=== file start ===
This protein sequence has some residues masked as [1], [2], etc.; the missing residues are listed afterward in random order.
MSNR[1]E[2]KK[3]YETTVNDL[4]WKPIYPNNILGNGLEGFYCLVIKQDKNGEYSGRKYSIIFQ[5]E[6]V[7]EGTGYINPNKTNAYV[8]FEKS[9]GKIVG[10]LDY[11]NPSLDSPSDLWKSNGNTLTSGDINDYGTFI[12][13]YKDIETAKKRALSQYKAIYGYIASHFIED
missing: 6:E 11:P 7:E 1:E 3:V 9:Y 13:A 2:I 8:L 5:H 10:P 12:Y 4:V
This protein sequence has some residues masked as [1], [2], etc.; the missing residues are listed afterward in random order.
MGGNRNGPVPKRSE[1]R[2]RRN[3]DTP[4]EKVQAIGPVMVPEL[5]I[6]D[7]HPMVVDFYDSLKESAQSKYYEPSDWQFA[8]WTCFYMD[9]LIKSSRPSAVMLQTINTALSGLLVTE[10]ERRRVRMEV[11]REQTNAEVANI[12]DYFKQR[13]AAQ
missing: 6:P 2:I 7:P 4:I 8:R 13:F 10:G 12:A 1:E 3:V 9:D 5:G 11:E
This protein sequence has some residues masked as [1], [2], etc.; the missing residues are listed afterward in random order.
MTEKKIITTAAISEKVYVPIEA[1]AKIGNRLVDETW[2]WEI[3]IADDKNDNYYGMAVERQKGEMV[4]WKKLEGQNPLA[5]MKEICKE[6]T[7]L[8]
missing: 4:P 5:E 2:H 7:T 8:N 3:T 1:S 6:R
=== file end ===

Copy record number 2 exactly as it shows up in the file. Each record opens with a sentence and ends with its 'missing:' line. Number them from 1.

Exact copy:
This protein sequence has some residues masked as [1], [2], etc.; the missing residues are listed afterward in random order.
MGGNRNGPVPKRSE[1]R[2]RRN[3]DTP[4]EKVQAIGPVMVPEL[5]I[6]D[7]HPMVVDFYDSLKESAQSKYYEPSDWQFA[8]WTCFYMD[9]LIKSSRPSAVMLQTINTALSGLLVTE[10]ERRRVRMEV[11]REQTNAEVANI[12]DYFKQR[13]AAQ
missing: 6:P 2:I 7:P 4:I 8:R 13:F 10:G 12:A 1:E 3:V 9:D 5:G 11:E